Last year, hospital emergency rooms treated nearly 40,000 victims of sports-related eye injuries. Because some injuries are seen and treated at outpatient clinics, the actual number of eye injuries may be two or more times greater than the reported estimate!

    The National Society to Prevent Blindness (NSPB) recommends that athletes wear eyeguards when participating in sports. Prescription glasses, sunglasses and even occupational safety glasses don’t provide adequate protection.

    Sports eyeguards come in a variety of shapes and sizes. Eyeguards designed for use in racquet sports are now commonly used for basketball and soccer and in combination with helmets in football, hockey and baseball. The eyeguards you choose should fit securely and comfortably, and allow the use of a helmet if necessary.

    Expect to spend between $20-$30 for a pair of regular eyeguards and $60 or more for eyeguards with prescription lenses. Dr. Steven Silverstein of Silverstein Eye Centers suggests the following guidelines to help you find the right pair of eyeguards:

    • If you wear prescription glasses, ask your eye doctor to fit you with prescription eyeguards. If you’re a monocular athlete (a person with only one good seeing eye) ask your eye doctor which sports you can safely participate in. Monocular athletes should ALWAYS wear eyeguards.
    • Buy eyeguards at sports specialty store or optical stores. At the sporting goods store, ask for a sales representative who’s familiar with eye protectors to help you.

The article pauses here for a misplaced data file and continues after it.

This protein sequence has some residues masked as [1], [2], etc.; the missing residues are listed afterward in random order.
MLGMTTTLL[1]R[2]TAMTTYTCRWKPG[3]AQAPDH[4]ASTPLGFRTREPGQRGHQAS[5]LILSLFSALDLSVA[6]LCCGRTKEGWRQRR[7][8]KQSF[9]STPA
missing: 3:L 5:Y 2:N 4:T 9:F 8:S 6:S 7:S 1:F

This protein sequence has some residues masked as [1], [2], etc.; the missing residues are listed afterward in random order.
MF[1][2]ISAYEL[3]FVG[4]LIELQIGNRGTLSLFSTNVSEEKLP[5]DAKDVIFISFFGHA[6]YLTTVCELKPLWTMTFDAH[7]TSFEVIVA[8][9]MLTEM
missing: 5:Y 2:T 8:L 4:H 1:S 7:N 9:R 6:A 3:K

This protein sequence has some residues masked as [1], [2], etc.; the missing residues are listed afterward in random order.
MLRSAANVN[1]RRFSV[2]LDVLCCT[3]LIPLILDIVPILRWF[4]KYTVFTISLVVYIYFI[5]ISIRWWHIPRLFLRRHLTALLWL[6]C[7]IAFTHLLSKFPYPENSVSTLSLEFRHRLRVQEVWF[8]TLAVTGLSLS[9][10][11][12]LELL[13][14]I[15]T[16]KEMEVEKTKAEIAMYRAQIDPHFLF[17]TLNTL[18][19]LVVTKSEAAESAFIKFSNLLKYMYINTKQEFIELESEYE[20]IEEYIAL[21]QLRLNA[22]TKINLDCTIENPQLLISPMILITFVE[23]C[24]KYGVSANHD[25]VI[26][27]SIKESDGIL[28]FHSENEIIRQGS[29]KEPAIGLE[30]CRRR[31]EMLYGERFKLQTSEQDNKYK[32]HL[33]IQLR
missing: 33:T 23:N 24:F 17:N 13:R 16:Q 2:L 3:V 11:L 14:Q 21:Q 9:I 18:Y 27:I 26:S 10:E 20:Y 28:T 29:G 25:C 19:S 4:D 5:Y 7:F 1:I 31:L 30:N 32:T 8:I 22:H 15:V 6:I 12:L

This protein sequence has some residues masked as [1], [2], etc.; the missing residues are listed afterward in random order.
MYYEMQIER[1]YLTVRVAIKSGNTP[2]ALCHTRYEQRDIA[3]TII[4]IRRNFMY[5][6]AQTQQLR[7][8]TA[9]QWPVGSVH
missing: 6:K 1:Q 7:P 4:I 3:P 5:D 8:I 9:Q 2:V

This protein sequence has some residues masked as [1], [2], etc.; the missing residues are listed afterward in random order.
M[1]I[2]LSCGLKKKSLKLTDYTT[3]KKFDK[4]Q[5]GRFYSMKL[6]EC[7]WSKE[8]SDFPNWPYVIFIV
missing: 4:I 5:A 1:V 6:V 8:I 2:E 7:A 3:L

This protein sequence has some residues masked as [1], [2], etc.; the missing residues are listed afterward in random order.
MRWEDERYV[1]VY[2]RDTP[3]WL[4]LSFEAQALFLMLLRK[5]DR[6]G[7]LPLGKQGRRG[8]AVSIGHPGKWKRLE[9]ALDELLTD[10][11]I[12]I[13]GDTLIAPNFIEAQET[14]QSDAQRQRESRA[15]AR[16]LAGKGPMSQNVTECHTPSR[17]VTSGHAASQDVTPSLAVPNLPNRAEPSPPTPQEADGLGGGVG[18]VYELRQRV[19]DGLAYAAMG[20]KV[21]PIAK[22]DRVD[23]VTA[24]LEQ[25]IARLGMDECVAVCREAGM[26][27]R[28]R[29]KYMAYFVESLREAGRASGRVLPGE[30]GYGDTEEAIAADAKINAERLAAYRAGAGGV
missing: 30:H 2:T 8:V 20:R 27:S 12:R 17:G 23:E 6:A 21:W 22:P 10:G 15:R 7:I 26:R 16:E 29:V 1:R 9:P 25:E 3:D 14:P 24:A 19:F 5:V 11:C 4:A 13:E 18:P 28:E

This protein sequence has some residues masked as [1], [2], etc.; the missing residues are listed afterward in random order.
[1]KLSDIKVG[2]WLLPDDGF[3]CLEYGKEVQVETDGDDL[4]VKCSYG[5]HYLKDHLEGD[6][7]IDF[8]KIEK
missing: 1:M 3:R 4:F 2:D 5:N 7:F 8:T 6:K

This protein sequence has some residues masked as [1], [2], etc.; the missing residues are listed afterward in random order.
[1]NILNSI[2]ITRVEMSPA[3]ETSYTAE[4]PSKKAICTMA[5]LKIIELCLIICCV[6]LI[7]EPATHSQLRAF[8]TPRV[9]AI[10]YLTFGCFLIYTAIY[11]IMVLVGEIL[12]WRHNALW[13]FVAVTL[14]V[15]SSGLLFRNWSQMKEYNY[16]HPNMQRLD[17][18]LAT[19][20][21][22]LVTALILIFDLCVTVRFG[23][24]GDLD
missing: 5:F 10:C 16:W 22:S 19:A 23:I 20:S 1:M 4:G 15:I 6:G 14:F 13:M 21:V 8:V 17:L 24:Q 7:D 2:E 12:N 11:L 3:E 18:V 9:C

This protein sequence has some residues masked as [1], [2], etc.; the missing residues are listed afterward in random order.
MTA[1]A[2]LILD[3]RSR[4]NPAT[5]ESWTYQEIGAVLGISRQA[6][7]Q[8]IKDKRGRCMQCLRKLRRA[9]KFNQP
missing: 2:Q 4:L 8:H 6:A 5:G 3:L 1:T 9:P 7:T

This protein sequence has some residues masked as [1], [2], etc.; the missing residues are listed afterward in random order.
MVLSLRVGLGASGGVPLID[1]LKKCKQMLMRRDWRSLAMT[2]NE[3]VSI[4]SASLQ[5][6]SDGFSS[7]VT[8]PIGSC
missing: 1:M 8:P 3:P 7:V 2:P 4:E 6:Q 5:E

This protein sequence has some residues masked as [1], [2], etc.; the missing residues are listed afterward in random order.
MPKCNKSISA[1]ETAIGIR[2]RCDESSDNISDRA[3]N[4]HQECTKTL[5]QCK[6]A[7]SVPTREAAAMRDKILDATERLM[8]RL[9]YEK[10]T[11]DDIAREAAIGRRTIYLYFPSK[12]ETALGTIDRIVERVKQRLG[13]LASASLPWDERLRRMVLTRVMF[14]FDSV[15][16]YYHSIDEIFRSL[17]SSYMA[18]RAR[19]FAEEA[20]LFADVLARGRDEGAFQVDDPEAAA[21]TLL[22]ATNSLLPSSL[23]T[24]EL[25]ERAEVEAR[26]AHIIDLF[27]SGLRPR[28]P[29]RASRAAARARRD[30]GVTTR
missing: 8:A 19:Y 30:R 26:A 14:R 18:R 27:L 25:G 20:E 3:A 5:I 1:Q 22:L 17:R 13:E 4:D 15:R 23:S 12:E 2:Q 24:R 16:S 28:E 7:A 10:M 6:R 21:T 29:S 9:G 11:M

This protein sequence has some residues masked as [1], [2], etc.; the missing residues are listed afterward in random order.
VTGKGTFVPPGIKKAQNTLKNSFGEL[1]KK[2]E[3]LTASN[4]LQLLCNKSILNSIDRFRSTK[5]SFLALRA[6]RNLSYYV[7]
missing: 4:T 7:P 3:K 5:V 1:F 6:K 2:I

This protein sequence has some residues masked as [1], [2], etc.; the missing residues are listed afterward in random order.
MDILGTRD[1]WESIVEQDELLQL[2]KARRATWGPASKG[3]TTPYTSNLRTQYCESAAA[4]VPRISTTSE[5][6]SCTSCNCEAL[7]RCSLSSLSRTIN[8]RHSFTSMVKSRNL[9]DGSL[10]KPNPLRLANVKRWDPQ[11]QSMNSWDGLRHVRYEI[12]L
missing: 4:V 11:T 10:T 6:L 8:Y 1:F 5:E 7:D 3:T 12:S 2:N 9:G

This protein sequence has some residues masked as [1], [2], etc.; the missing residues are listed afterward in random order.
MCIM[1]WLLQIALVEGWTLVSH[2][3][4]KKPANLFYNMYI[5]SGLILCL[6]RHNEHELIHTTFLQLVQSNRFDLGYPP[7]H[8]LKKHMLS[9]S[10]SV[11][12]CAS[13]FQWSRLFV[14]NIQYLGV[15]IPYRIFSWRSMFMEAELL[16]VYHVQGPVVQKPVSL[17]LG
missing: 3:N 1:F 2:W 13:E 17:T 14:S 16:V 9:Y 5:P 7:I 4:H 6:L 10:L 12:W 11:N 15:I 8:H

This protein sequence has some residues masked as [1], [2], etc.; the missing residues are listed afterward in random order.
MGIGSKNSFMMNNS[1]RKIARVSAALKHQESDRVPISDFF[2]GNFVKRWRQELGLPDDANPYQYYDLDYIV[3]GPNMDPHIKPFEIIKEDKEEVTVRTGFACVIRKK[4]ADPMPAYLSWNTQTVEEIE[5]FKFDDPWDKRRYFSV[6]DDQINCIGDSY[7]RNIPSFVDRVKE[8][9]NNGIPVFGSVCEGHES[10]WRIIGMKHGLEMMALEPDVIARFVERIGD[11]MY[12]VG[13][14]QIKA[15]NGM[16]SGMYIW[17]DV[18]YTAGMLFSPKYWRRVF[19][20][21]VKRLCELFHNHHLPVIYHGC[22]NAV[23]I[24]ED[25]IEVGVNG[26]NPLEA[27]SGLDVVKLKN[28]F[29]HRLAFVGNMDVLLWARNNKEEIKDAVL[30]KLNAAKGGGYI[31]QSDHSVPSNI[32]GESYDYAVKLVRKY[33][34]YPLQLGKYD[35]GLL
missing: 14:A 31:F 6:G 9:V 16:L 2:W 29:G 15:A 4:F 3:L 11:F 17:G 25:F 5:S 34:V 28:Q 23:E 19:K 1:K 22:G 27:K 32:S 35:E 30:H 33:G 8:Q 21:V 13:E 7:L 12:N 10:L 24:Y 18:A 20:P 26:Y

• Don’t buy sports eyeguards without lenses in them. Only “lensed” protectors are recommended for sports use. Make sure the lenses either stay in place or pop outward in the event of an accident. Lenses that pop in against your eyes can be very dangerous.
    • Fogging of the lenses can be a problem when you’re active. Some eyeguards are available with anti-fog coating and others include “holes” for additional ventilation. Try on different types to determine which is most comfortable for you.
    • Check the package to see if the eye protector you select has been tested for sports use. Also check to see that the eye protector is made of polycarbonate material. Polycarbonate eyeguards are the most impact resistant.
    • Sports eyeguards should be padded or cushioned along the brow and bridge of the nose. Padding will prevent the eyeguards from cutting your skin.

    “Try on the eye protector to determine if it’s the right size. Adjust the strap and make sure it’s not too tight or too loose. Until you get used to wearing a pair of eyeguards, it may feel strange, but bear with it! It’s a lot more comfortable than an eye injury,” Silverstein says.

    For additional information on sports eye safety, visit Silverstein Eye Centers at 816-358-3600

    Posted March 17, 2011 by Silverstein Eye Centers
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